We breathed a sigh of relief that a Dior show could go ahead within the ambiguous grey area of the Covid era. However, this was by no means business as usual. In contrast to the standard frenzy of photographers, invitees and onlookers, often seen outside a Dior show during Paris Fashion Week, we arrived at a much more subdued scene at the Tuileries garden – the capacity of the show was reduced to just 20 per cent to enable social distancing.
Inside, it was as though we had been transported to a gothic cathedral, with what appeared to be giant stained glass windows that faintly filtered daylight. On closer inspection, these were in fact giant light boxes, where the facades were covered in large-scale collages.
This season sees Dior Creative Director Maria Grazia Chiuri highlighting yet another celebrated female talent, Italian collage artist and writer Lucia Marcucci. The installation is named Vetrata di poesia visiva, meaning ‘Visual Poetry in Stained Glass’. The images, cut out and reassembled in ‘visual poetry’, were taken from magazines that spoke of important works in Art History. The effect was to reframe discussions of these works into the modern feminist discourse, a subject that Chiuri has explored ever more profoundly each season.
Female freedom is inextricably linked to how she dresses, and to dress comfortably is freedom. Such is Maria Gracia Chiuri’s pursuit of reinterpreting the codes of Dior into real clothes for modern women. While departing from the extravagance of the archetypal Dior silhouette, its essence was maintained in the Bar jackets, which were transformed into kimono-like outerwear (inspired by pieces designed by Dior for Japan in the 1950s), and the sharp suiting mainstay with roomy wide legs and generous sleeves. With the myriad of fabrics in romantic florals, paisleys, and stripes, this is the chic Parisian woman going shopping in her grandmother’s attic.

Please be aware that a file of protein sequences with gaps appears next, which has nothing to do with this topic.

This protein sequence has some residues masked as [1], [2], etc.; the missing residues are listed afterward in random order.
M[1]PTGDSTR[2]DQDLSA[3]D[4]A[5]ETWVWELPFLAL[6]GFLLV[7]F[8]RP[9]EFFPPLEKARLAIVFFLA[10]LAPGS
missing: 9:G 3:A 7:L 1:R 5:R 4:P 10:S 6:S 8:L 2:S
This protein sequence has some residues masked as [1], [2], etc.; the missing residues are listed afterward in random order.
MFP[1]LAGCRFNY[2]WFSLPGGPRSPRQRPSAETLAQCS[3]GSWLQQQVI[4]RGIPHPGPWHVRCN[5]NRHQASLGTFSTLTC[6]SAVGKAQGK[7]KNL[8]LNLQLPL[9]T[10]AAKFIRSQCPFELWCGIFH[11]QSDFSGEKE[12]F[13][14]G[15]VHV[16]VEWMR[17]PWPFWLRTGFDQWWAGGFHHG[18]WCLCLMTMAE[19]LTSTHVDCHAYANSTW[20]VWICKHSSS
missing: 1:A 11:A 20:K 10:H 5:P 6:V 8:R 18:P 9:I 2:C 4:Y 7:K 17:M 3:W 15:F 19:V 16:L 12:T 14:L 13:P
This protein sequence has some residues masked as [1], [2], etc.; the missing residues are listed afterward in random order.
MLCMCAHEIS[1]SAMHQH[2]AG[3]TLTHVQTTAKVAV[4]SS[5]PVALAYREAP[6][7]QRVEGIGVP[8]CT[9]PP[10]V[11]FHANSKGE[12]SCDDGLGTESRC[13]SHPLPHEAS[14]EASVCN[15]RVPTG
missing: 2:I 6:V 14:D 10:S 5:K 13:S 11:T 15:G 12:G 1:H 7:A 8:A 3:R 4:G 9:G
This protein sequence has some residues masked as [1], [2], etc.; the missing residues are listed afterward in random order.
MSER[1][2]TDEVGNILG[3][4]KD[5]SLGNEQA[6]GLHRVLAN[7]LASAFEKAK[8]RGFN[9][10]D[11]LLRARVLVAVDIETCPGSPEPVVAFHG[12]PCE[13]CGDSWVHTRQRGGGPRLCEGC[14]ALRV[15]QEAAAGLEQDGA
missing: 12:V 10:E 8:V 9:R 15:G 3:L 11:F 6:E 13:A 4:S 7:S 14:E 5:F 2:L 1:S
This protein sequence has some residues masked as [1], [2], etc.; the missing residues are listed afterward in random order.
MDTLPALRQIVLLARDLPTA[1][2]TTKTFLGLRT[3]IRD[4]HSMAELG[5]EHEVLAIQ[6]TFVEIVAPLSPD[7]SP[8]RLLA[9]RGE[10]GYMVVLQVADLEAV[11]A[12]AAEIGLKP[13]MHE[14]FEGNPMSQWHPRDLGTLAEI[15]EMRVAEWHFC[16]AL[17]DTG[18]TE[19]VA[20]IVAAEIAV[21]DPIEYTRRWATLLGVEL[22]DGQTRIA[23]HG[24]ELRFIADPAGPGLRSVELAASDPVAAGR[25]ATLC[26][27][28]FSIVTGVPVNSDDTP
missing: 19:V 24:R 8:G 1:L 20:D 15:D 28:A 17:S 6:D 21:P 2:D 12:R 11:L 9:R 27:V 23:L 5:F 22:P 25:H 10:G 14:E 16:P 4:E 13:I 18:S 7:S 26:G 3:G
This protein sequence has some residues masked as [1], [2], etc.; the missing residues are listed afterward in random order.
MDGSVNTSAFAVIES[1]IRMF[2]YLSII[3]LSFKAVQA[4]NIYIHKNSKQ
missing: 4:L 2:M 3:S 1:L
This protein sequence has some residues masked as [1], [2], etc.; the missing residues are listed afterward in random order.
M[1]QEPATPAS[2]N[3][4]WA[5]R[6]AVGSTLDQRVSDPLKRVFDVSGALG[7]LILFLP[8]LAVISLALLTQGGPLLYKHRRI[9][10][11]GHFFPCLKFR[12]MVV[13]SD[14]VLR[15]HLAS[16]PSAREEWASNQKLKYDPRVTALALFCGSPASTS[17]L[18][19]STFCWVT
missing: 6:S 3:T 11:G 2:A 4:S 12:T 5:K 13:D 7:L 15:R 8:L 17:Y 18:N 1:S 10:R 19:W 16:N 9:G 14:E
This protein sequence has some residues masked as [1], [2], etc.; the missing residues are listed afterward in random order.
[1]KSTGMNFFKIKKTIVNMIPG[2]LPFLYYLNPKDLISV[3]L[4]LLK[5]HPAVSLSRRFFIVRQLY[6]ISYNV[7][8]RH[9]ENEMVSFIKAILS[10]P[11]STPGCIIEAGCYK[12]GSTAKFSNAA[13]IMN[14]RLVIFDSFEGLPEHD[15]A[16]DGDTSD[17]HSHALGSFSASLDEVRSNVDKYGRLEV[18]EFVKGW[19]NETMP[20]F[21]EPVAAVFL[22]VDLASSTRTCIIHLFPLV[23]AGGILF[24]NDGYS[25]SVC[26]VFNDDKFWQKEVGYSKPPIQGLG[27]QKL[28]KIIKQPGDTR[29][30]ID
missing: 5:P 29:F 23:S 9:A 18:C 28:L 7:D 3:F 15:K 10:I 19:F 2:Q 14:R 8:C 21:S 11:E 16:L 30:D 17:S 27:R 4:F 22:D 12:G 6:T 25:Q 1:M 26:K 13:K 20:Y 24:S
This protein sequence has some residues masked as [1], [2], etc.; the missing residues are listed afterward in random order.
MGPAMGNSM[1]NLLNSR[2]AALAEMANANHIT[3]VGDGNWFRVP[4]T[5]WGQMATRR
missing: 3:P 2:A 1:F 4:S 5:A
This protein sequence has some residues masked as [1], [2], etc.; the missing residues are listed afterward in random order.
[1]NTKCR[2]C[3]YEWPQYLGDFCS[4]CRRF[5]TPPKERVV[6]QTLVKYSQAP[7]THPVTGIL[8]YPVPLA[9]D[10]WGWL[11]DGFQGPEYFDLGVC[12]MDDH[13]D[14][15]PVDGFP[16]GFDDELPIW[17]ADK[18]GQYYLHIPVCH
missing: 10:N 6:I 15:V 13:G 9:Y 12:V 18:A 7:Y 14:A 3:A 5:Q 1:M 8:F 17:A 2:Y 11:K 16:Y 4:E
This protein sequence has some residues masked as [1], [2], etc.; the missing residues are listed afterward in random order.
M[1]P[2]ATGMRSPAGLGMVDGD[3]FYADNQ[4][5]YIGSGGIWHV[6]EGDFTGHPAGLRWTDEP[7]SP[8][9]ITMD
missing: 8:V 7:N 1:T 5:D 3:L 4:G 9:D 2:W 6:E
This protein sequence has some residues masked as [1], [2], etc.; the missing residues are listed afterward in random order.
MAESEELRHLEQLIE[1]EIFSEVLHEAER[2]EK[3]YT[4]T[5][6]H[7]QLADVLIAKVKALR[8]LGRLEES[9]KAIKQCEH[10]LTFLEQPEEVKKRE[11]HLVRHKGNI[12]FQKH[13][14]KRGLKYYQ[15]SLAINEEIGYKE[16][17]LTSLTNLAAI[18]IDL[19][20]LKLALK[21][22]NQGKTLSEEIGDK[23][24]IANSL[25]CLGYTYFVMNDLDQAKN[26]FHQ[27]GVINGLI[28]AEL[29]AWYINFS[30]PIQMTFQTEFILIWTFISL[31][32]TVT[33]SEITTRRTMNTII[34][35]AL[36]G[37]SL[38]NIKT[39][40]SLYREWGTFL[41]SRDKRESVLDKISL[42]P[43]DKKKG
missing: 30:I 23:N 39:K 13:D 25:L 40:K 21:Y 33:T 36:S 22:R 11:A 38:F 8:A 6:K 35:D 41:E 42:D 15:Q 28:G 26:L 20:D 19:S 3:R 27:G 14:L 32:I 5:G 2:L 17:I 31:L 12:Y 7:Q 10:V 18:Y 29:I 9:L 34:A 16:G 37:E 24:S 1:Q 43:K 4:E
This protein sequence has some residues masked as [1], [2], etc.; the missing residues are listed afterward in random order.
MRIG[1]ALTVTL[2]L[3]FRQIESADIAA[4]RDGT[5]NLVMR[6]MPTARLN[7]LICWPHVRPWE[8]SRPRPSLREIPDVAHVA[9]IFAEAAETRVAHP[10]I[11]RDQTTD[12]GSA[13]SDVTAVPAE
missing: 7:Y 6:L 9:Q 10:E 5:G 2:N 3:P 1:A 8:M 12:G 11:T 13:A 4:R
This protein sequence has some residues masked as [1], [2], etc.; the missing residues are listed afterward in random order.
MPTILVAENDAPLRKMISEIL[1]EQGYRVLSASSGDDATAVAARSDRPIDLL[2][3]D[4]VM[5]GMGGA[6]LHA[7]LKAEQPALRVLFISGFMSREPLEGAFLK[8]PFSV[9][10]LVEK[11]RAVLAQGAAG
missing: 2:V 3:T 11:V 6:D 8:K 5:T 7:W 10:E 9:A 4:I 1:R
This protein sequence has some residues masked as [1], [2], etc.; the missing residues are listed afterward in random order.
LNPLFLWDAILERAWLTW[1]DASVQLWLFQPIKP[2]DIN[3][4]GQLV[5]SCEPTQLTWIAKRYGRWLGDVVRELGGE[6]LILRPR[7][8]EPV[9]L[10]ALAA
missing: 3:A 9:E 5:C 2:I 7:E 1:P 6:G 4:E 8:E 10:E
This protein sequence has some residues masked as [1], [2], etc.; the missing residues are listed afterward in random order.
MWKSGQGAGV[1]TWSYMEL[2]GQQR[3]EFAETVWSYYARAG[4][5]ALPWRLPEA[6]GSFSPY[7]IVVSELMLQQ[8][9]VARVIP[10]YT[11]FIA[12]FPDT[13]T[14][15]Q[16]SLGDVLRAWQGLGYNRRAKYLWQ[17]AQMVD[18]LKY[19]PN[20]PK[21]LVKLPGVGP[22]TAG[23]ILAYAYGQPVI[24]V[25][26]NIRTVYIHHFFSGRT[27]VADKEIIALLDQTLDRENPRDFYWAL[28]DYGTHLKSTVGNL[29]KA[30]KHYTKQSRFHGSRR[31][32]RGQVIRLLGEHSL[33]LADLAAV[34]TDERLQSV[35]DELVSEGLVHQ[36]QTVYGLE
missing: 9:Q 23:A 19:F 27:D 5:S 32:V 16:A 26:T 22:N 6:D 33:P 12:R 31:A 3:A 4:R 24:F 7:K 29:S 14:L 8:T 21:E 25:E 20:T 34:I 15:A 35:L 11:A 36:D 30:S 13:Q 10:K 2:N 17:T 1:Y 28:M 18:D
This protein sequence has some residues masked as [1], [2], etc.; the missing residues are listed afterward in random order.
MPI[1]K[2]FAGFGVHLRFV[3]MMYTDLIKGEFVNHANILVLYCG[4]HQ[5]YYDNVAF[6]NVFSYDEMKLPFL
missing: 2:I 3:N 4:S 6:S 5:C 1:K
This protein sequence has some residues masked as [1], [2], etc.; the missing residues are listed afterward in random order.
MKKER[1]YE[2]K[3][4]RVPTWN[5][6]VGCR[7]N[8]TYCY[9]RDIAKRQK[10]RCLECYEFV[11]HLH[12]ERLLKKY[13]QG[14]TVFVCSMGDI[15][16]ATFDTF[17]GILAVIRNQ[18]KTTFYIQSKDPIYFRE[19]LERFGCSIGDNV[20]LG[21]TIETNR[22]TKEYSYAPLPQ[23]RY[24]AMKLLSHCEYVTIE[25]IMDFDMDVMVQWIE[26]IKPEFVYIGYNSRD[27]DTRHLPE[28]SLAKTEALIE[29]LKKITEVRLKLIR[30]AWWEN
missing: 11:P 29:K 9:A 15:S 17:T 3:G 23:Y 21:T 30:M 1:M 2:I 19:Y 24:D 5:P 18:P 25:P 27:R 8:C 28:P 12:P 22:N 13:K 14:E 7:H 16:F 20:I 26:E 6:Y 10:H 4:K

The high drama of the house, however, was not forgotten. The collection was interspersed with weightless chiffon dresses embellished lavishly with intricate beading and embroidery, showing a Grecian peplos inspiration. These too, in their full sleeves and skirts, exuded ease. As for footwear, simple ballet flats and effortless greek sandals emphasised the wearability of the collection.
The theme of freedom is abstractly echoed in the live choral performance that served the soundtrack for the show. The piece was Lucia Ronchetti’s Sangu di rosa, performed by 12 women from the vocal ensemble Sequenza 9.3, and directed by Catherine Simonpietri. While the original text of the song expresses the sadness felt by women who have lost their husband or child, the interpretation by the Sequenza 9.3 reflected the contemplation of possible choices for the future. This perhaps is not unlike the types of contemplation that have permeated our collective consciousness in this tumultuous year.
This article first appeared in Harper’s Bazaar Singapore.